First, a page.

Monday, October 09, 2006

Ghanaian Life

This Saturday, we went to Cape Coast, the town that holds the main tourism of Ghana. It was our first venture outside the Rafiki gates during daylight.
What a revelation of African life. Driving through village after village. Seeing the mothers with babies strapped to their backs carrying food or wash or water on their heads (we really under-utilize our heads in the States). Seeing the funeral processions that only happen on Saturdays with everyone dressed in black and red and ready for the party that accompanies the ceremony. Seeing the "God's Favour Bakery" or "Christ Will Calm the Storm Store", named as such because of their superstitions that these names will keep away the bad. We are just beginning to understand the cultural rituals of the "Fetish Priests" who promise to cure your ills if you bring them virgin girls and pay them money. There are so many kiosks for "Space Phones"- you know, the kind that don't require land lines and are thus, mobile (aka, cell phones). Watching the sheep and goats wander through the throngs of people looking for scraps or rubbing their heads against something to scratch that itch. So many sights.
Our first stop was the Kukam National Park- Ghana's rainforest with a bridge over the canopy of the rainforest with its highest point at 40 meters. It was so fun to walk that high through a rainforest! The next stop was more sobering. We went to the Slave Castle of Cape Coast- A horrific remnant of the transatlantic slave trade that was heavy for over 200 years. Understanding even the tiniest morsel of that tragedy is just starting to sink in. So many human lives robbed forever, with conditions of squalor for the body and an ultimate theft of heart, home and freedom. The lasting implications of slave trade around the world, and especially the ones we are most familiar with in the US are shocking and saddening. And, Ghanaians sold other Ghanaians into slavery. A crime perpertrated against itself. John and I left talking about the insights into the human condition that we glimpsed. It is amazing to see what humans are capable of and know that, but for the grace of God, that could be us.
After the slave castle, which was beautiful, despite its heinous past, we went to eat at a resort on the beach that had American food. This was a welcome change, especially for Carol, because we eat African food for lunch and dinner. They joke around that it is always the same, some variation of "red over white."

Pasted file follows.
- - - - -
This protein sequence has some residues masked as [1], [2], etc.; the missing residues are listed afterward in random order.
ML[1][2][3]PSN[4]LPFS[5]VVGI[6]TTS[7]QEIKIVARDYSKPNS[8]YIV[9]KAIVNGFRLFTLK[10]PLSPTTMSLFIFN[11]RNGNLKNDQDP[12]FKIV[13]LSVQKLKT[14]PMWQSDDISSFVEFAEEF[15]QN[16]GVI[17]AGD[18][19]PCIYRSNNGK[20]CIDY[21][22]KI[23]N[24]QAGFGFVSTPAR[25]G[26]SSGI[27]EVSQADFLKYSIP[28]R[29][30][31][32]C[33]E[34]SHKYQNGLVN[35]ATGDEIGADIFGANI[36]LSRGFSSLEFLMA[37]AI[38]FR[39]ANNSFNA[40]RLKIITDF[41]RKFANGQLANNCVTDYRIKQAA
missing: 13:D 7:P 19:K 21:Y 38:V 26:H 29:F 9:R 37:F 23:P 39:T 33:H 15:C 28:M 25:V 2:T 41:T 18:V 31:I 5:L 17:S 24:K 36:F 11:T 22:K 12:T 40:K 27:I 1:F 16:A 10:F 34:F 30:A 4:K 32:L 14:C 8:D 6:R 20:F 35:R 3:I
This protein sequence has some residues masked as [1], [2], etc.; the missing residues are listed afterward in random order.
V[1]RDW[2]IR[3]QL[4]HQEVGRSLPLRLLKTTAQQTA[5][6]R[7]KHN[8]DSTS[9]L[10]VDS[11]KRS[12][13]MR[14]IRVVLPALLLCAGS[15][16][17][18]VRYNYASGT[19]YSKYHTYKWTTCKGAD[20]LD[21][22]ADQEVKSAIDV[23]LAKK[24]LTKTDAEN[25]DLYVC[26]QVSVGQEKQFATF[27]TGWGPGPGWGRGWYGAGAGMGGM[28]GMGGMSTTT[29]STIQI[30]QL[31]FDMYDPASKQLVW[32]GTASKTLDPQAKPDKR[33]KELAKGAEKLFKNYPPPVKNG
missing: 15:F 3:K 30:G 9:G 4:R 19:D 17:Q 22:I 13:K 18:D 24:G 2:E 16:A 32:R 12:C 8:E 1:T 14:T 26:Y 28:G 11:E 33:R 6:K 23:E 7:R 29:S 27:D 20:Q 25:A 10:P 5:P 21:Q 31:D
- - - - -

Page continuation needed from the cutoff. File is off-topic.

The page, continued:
We have started back into our normal routine today, Monday, where John and I split straw and then roll it for baskets. Then we have lunch at the Girls Center with the teenage girls. We then have various asundry tasks in the afternoon. John has been staining doors, and I have been making tablecloths with batik cloth for the dining hall. We then do work for 45 minutes with the kids, then play with them, then have dinner, where we try to make conversation, while they try to eat as much as possible with the end result that there is no food left on the table at the end of meals.
We have a good life here, and God's blessings are new every morning. It is wonderful to see the way He works in and through us to accomplish His work.

Ghanaian women bathing her child in a basin by the road

9 comments:

Anonymous said...

Hey it looks exciting. I know the walk in the rain forest was great. I want to see a basket Carol hs made. The kids are so cute. John you "hang in there" with the termites. God bless you and use you wonderfully Sylvia

Anonymous said...

so the muffin says..."Ahh, were baking in an oven..."

Keep on glorifyin' on...

Steadfast Sable, LC
Clayton Clark

Scott & Jo said...

Love the pictures! We are printing some to share with the team. Your posts are making us want to be there with you - we continue to pray daily for you. Did I tell you Arkansas beat #2 Auburn at Auburn? 27 - 10 Thought your new Ghanaian's friends might be interested. May God bless you and keep you safe as you serve His wonderful people. Love, Scott and Jo

Angelalala said...

Hey, kids! I miss you. It sounds like you are definitely getting the adventure you were ready for. We are up over 24% for the month so far at good old CFA. Scott got his information about ordering the car. Currently he wants a rust colored pick-up of some sort. David and I are great. He misses you too. . . . I love you both and can't wait to keep reading your updates.

Ellen Ruth said...

Sounds like things are going swimmingly. I still don't have a boyfriend just in case you were wondering. You know why? Because I'm engaged... I have a fiance!! I'm also a horrible liar... sorry!! I love you guys so so so much! And my laundry isn't the same without you. Jeran and Sarah love you too!! Jeran also says to be looking for those headwraps.

Jeran said...

Hey Guys,
I just wanted to also let you know that I am praying for you guys!!! Ellen forgot to mention that part. We miss you lots! Keep living for Jesus!

Anonymous said...

Hi dear friends! It is so good to hear about how you're doing and really fun to see the pictures! Thanks for sharing them. I finally got on facebook and asked Ellen for your blog address bc I had misplaced it. Anyway, you guys are in my prayers every day. I love you!!

Susan Kemp

Angela said...

Just wanted you guys to know we are thinking about you and we check your webpage at work. :o)

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